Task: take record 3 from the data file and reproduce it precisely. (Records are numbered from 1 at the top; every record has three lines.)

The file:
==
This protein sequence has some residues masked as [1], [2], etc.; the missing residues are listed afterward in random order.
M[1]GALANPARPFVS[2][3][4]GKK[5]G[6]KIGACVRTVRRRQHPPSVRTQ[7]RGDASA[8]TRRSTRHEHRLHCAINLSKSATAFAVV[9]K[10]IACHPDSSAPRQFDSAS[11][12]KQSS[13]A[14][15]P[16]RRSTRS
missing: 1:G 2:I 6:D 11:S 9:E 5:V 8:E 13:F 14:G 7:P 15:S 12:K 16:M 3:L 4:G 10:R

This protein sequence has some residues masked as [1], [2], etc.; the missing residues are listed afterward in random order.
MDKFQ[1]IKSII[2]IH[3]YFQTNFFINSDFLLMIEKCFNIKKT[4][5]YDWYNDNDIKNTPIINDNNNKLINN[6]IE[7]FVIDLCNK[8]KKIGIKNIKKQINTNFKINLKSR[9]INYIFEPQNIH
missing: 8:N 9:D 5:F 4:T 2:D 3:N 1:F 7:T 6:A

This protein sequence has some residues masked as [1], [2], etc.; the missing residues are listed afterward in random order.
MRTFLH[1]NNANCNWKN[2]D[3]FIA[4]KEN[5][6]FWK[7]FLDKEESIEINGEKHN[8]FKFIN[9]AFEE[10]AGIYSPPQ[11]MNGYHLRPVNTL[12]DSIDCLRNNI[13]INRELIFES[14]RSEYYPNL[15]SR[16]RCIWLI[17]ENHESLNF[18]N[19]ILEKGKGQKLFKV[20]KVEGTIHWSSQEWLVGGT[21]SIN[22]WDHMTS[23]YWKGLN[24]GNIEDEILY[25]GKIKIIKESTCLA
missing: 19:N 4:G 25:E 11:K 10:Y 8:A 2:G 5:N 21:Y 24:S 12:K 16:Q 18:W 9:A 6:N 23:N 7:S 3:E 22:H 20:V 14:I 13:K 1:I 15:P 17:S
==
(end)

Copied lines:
This protein sequence has some residues masked as [1], [2], etc.; the missing residues are listed afterward in random order.
MRTFLH[1]NNANCNWKN[2]D[3]FIA[4]KEN[5][6]FWK[7]FLDKEESIEINGEKHN[8]FKFIN[9]AFEE[10]AGIYSPPQ[11]MNGYHLRPVNTL[12]DSIDCLRNNI[13]INRELIFES[14]RSEYYPNL[15]SR[16]RCIWLI[17]ENHESLNF[18]N[19]ILEKGKGQKLFKV[20]KVEGTIHWSSQEWLVGGT[21]SIN[22]WDHMTS[23]YWKGLN[24]GNIEDEILY[25]GKIKIIKESTCLA
missing: 19:N 4:G 25:E 11:K 10:Y 8:A 2:G 5:N 21:Y 24:S 12:K 16:Q 18:W 9:A 6:N 23:N 7:S 3:E 22:H 20:V 14:I 13:K 1:I 15:P 17:S